During the winter and spring before the Palestine National Council meeting, Palestinian leaders held meetings in the camps and cities to debate with people the pros and cons of setting up a national authority. The Palestine National Front and most of the people of the occupied territories, whose future was immediately at stake, endorsed the plan. Other Palestinians, especially refugees whose original homes in Palestine were inside Israel, feared that accepting a national authority in the territories might mean abandoning the long-range goal of establishing a democratic secular state in all of Palestine. PLO leaders insisted in many stormy debates that the acceptance of a national authority would only be a step in the total liberation of Palestine. But, they argued, it was an absolutely necessary step to take at this point to advance the revolution.
The Popular Front for the Liberation of Palestine emphasized the dangers of accepting the national authority. Its leaders argued that a national authority could only be granted in the context of an imperialist settlement, the kind of settlement likely to emerge from the Geneva Conference. Such a settlement would require the Palestinians to recognize the state of Israel and drop their long-term goal. The national authority might well end up as a demilitarized state, sandwiched between Israel and Jordan, rather than a base for carrying on the revolution. The Popular Front called for the PLO to reject the Geneva Conference and any settlement that might come out of it. In the months ahead it united with other groups to form the "Rejection Front" which opposed the PLO's going to Geneva.
Most PLO leaders argued that the PLO should not refuse in advance to go to a conference to which it was not even invited. Such refusal would just play into the hands of its enemies, who would offer to represent the Palestinians. The task for the movement was to ensure that only the PLO represented the Palestinian people at Geneva or elsewhere. The PLO had to define what kind of national authority it would accept and struggle to win it at any conference. Only in this way could the PLO avoid the traps laid by the enemies of the Palestinian people.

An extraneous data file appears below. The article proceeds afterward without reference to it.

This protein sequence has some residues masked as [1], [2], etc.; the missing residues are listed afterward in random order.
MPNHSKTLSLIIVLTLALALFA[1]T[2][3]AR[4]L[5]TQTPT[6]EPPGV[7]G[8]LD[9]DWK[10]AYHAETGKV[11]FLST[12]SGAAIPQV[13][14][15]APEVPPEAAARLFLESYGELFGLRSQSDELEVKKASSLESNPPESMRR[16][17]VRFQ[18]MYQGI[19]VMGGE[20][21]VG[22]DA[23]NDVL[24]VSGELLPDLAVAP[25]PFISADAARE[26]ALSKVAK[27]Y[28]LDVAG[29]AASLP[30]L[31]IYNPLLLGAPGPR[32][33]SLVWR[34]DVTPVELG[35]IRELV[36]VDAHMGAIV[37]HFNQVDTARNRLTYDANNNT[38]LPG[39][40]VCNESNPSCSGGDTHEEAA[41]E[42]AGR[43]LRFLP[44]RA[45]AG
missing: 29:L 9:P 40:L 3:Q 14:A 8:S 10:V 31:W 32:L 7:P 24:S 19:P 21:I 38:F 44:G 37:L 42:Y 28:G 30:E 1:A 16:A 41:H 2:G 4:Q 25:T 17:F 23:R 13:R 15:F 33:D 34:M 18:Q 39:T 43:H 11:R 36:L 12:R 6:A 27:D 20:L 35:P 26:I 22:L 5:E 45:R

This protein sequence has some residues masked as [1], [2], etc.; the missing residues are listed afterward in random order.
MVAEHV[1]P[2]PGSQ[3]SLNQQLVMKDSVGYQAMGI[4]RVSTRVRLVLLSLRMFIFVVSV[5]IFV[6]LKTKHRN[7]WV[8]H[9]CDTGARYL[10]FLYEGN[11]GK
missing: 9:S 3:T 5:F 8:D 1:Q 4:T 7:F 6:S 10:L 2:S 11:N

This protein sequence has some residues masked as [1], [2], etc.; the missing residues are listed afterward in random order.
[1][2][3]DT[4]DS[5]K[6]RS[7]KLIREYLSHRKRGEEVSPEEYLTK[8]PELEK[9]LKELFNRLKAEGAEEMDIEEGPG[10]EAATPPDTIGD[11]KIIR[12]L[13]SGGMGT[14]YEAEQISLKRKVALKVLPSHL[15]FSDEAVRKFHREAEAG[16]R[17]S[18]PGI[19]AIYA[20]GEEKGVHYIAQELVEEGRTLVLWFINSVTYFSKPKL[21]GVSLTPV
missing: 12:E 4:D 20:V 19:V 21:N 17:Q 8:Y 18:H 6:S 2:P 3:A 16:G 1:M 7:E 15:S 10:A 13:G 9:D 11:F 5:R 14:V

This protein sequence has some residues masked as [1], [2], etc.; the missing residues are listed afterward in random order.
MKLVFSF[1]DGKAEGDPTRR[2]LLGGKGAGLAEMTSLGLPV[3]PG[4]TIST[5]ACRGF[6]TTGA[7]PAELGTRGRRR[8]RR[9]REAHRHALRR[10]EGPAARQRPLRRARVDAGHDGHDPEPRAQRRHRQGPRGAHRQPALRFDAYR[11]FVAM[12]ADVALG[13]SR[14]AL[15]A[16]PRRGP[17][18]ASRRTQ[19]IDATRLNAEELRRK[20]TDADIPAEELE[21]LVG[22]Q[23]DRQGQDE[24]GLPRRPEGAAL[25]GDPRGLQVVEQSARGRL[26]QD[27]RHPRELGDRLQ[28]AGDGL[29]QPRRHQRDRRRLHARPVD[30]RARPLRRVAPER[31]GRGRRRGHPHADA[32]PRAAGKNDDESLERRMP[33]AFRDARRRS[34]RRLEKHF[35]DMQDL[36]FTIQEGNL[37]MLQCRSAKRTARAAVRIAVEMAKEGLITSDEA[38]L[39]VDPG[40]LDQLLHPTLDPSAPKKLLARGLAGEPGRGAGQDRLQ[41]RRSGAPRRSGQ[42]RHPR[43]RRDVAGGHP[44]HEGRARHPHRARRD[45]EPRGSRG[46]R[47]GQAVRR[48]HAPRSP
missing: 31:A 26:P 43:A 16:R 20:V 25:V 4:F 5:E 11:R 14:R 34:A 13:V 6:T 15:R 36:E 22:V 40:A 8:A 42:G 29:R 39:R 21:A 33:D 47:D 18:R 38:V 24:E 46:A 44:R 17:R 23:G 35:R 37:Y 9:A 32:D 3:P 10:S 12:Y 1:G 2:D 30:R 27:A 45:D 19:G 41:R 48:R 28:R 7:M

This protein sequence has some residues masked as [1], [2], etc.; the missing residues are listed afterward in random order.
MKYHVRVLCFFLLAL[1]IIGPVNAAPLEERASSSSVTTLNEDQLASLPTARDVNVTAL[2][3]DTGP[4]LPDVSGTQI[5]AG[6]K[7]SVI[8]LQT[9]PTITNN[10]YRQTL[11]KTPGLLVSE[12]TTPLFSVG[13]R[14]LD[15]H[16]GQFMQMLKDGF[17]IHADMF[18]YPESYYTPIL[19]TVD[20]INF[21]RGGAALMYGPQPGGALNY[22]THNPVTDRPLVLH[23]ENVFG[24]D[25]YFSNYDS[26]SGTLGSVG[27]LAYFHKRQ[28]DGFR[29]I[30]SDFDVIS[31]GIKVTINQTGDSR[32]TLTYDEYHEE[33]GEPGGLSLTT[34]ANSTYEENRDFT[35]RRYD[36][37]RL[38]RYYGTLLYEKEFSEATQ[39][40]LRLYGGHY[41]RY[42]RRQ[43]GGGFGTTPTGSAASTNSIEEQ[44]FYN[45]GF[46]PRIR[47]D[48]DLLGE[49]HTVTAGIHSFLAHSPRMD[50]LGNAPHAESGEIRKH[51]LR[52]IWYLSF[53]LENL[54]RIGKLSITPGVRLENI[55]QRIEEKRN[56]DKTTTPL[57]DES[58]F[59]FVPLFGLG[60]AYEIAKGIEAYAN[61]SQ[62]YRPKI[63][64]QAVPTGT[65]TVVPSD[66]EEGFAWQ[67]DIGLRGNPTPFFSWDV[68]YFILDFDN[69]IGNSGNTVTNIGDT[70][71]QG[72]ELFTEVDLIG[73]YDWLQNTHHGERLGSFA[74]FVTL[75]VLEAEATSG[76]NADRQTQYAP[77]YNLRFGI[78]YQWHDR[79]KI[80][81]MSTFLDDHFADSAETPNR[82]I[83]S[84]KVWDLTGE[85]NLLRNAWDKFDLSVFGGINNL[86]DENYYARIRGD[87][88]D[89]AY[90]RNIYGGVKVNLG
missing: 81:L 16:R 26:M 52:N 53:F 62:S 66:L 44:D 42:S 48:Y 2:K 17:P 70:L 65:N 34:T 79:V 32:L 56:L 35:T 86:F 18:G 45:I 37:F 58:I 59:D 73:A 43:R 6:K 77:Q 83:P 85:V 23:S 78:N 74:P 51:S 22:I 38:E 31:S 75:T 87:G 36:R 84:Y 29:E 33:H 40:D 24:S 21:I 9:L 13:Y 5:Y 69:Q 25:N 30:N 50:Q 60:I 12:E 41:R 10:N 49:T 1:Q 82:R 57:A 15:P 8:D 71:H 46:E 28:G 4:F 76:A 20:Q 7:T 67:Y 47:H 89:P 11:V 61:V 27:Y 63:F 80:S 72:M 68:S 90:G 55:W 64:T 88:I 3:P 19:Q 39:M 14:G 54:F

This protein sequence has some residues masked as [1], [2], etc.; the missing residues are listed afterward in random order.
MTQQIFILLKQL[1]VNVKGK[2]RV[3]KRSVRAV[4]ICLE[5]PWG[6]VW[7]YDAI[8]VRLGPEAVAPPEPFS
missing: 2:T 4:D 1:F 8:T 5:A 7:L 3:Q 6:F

At the twelfth Palestine National Council meeting in June of 1974, all the resistance groups united to pass a ten-point program. It called for the creation of a "fighting national authority" on any Palestinian territory liberated from Israel and emphasized the PLO's commitment to the total liberation of Palestine. The PLO declared that it alone represented the Palestinian people, including those in the West Bank and Gaza.
No sooner had the National Council adjourned, than King Hussein challenged the PLO. He claimed to represent the million Palestinians living in Jordan and the half-million living in the West Bank. He demanded that Israel return the West Bank to Jordan in any peace settlement. Sadat of Egypt and King Feisal of Saudi Arabia backed Hussein. They knew that Israel would accept Jordan as a neighbor, but had sworn never to negotiate with the PLO.
Recognize the PLO!
In October of 1974 an Arab Summit Conference met in Rabat, Morocco. On the agenda was the question of who should represent the Palestinian people in any possible peace negotiations. On the eve of the conference, Yasser Arafat received a manifesto smuggled out of the occupied territories. The manifesto, signed by one hundred eighty leading Palestinian figures, proclaimed that the PLO, not Hussein, was the "sole legitimate representative of the Palestinian people." Given this development, Sadat and Feisal could not make their move to undercut the PLO. The Rabat Conference declared the PLO the "sole legitimate representative" of the Palestinians. Progressive and right-wing Arab leaders combined to present a motion to the United Nations, asking that the PLO be invited to address the UN General Assembly. The General Assembly issued an invitation.
On November 13, 1974, Yasser Arafat stood before the United Nations General Assembly as a representative of the Palestinian people. His speech had been hammered out by all forces in the resistance movement. He carefully reviewed the history of the exile of the Palestinian people and compared it to the histories of other peoples - especially Africans in Rhodesia, Southwest Africa and South Africa - who had fought for so many years against the oppression of their people by European settlers and Western corporations.
In the audience were delegates from many countries which had won their own independence in wars of national liberation. Arafat explained the goal of the democratic secular state and its roots in Palestinian history. He called on all Jews living in the state of Israel to join with the Palestinians in building a just society free of racism and discrimination. He ended by saying: